Getting Un-Allergic to Antibiotics

The rise of bacterial resistance isn’t the only force limiting antibiotic choices. Allergies to antibiotics have risen over the years as antibiotic use in children (and in animal agriculture) has become more common. Both of these problems can be decreased by saving antibiotics for situations where they are really needed. Even so, sometimes children become allergic to the only antibiotics that work well for their situation. Often, side effect rashes are confused with allergies, but true allergies are also real problems.

Thankfully, antibiotic desensitization treatment shows promise for reversing these allergies. When I was a child, I had successful allergy shots to desensitize me to grass allergies. Researchers at Children.s Hospital Boston, led by Dr. Stuart Turvey, reviewed their 5-year experience with antibiotic desensitization. The results were published in the April 2004 Annals of Allergy, Asthma, and Immunology. A total of 57 different desensitization treatments were performed; 43 of them were successful in making those antibiotics available to the children again. For some kids, this could be a real lifesaver!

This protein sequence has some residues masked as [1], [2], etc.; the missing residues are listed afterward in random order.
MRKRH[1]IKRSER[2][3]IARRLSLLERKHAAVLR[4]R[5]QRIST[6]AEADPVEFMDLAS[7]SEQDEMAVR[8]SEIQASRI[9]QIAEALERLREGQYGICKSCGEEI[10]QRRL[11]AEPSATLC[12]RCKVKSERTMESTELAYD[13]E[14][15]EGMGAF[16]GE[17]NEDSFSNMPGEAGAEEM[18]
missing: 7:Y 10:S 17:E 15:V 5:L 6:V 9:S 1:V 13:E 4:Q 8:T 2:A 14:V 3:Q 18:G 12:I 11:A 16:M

Published on: May 13, 2004
About the Author
Photo of Alan Greene MD
Dr. Greene is a practicing physician, author, national and international TEDx speaker, and global health advocate. He is a graduate of Princeton University and University of California San Francisco.
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